Bowman, Isaiah(1878–1950)

Although not one of the discipline of geography's intellectual giants, Isaiah Bowman was surely one of its most influential. He wrote 17 books and 170 articles, but he is not known for his academic work. Rather, he held an astonishingly large number of public policy positions in the early and mid 20th century that allowed him significant influence at the highest political circles.

Canadian by birth, Bowman grew up in Michigan. A student of William Morris Davis, Mark Jefferson, successfully encouraged him to attend Harvard University, where Bowman was greatly influenced by the geopolitics of Friedrich Ratzel. He then lectured at Yale University for 10 years and completed his PhD there (notably, after he left, that department was eliminated during World War I).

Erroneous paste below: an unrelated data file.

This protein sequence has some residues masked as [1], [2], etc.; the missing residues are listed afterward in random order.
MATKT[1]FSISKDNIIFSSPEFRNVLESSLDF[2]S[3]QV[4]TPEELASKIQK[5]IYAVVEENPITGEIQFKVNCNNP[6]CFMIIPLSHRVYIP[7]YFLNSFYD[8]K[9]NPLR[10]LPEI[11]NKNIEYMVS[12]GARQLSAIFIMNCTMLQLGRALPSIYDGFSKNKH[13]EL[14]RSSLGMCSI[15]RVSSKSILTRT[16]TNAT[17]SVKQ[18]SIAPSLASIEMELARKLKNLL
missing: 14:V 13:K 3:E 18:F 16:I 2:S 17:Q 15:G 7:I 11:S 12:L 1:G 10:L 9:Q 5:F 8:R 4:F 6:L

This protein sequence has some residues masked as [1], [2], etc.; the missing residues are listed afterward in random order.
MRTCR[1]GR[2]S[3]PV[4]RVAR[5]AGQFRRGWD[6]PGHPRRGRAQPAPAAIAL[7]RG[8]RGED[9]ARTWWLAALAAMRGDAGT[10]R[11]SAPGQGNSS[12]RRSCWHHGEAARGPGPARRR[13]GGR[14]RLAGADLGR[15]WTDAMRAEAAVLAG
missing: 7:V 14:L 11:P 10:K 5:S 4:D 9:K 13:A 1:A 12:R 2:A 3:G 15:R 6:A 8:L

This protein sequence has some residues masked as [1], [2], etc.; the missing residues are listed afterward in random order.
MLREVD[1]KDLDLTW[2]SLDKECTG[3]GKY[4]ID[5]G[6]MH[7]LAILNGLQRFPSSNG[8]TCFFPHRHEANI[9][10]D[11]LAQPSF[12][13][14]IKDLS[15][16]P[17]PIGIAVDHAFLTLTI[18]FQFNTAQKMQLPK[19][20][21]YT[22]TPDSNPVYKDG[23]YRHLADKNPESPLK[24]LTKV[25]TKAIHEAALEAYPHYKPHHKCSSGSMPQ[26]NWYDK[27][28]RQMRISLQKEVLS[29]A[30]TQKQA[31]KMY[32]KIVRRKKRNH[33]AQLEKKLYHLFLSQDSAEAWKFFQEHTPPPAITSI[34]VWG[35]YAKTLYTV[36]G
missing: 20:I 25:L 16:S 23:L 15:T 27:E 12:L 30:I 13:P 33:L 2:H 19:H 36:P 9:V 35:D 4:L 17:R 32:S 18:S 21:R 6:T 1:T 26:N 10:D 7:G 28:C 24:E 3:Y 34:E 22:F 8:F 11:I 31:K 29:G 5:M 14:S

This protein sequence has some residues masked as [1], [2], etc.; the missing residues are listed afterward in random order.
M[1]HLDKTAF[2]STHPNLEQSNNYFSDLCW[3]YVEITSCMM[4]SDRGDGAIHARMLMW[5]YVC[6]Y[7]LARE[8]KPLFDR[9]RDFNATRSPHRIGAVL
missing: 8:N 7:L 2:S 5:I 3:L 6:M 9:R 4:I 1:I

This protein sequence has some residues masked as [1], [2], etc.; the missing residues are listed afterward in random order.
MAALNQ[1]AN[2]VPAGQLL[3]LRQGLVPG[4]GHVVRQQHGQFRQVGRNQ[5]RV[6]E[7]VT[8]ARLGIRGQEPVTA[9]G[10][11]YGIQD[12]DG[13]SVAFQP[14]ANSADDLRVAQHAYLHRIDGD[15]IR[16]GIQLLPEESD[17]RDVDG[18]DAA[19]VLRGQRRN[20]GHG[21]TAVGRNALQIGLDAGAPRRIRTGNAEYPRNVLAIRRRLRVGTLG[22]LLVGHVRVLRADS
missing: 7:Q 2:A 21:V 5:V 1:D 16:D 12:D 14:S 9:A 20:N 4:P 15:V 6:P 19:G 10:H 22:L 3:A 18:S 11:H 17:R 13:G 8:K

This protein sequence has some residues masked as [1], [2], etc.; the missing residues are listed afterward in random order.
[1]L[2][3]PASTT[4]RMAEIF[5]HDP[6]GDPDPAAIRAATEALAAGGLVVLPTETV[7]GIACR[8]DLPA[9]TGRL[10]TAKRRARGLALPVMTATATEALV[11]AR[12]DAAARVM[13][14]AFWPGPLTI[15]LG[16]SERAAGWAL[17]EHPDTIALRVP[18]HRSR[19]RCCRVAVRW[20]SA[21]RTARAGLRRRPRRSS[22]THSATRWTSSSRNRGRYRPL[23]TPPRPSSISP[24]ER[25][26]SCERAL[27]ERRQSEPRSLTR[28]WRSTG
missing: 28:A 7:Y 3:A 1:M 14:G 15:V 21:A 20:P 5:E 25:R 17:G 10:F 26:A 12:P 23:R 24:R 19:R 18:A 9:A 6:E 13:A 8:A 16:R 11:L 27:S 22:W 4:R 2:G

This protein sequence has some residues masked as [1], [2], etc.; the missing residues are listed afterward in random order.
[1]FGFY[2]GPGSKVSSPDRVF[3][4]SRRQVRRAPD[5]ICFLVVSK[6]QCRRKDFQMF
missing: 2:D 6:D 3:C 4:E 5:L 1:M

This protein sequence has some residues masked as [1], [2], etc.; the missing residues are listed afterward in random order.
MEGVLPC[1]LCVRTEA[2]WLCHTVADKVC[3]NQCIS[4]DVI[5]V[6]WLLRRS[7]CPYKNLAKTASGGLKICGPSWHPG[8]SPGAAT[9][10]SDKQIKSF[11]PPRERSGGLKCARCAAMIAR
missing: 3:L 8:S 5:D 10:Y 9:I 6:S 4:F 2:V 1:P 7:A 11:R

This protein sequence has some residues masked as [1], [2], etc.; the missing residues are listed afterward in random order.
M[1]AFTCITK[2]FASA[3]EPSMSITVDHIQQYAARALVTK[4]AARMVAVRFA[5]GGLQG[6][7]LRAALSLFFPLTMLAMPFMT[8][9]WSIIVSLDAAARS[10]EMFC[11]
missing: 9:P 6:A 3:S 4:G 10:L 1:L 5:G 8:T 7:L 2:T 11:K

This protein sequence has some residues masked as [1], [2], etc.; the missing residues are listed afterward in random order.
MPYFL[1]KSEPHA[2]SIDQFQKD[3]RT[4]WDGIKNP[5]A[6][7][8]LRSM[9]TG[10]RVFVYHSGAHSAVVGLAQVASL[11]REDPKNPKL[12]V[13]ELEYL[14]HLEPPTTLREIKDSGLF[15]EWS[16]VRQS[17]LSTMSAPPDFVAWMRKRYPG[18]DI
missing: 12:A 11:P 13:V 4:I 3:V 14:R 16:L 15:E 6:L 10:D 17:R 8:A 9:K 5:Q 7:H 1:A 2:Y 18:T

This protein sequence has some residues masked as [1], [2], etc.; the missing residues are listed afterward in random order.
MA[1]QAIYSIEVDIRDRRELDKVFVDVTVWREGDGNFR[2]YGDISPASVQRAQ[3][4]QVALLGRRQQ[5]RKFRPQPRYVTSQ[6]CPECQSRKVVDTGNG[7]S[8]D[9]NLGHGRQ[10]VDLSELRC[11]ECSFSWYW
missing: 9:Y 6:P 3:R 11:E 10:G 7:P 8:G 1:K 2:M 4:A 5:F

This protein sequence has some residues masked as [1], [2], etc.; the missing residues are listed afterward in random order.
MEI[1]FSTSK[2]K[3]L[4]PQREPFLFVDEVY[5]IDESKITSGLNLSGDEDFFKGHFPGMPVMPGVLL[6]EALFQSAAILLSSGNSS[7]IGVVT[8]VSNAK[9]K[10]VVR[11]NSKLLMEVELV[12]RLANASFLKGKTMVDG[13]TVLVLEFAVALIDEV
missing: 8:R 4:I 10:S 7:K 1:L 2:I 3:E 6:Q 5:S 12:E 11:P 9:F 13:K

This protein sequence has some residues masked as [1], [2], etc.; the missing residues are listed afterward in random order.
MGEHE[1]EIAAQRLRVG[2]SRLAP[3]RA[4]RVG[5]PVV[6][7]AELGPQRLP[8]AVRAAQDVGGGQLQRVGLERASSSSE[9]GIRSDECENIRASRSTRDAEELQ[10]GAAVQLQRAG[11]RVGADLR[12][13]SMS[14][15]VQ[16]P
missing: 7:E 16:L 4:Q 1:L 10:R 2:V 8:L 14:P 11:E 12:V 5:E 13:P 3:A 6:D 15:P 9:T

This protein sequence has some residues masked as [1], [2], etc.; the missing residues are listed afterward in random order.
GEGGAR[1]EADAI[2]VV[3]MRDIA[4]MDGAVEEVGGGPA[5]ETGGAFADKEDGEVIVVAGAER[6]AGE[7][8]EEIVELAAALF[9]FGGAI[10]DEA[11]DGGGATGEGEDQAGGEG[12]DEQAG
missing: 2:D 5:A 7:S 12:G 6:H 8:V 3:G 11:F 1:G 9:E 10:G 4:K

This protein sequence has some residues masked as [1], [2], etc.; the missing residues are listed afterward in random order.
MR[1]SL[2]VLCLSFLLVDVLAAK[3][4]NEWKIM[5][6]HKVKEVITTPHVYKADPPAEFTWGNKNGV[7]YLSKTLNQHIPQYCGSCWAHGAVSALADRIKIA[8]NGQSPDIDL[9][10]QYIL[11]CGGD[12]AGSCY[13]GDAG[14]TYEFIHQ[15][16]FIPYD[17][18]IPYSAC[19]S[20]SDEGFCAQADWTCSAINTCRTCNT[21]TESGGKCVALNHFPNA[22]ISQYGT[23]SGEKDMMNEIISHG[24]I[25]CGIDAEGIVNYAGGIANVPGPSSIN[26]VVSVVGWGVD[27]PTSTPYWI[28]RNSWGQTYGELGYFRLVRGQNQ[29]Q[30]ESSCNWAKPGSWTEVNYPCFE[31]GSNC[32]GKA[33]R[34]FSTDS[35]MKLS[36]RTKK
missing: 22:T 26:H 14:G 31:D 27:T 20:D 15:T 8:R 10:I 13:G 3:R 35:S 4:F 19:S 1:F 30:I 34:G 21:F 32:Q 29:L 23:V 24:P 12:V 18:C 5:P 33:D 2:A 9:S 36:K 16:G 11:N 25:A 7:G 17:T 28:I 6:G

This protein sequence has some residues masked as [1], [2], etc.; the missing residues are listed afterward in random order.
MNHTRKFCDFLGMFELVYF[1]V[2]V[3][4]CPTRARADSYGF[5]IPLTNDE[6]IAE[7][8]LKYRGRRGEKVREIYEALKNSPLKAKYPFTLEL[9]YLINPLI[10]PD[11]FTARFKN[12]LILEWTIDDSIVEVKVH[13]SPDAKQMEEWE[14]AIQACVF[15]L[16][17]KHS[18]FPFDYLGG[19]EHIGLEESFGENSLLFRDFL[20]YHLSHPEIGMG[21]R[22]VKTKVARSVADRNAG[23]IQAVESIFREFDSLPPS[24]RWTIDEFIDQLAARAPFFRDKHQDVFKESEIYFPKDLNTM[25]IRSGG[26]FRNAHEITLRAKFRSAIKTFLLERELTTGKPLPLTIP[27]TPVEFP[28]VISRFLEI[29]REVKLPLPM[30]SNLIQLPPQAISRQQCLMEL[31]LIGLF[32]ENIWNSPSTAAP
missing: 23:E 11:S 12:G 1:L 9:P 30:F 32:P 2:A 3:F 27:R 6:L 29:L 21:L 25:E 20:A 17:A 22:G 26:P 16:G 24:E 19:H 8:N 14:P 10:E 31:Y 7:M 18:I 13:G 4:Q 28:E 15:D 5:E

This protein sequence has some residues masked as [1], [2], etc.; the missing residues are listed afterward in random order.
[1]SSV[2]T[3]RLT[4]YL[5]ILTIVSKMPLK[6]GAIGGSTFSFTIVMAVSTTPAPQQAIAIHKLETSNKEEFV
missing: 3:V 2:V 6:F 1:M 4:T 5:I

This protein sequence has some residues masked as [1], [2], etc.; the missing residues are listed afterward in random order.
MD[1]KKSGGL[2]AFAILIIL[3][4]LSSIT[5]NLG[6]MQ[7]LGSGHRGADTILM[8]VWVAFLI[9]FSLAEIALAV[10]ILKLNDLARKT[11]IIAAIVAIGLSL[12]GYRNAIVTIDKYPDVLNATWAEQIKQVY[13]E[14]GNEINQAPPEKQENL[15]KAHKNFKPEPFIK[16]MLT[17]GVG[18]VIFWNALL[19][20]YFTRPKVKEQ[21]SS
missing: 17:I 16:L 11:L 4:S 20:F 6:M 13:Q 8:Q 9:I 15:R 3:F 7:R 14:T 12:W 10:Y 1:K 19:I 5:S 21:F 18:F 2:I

Bowman's initial interest was ...

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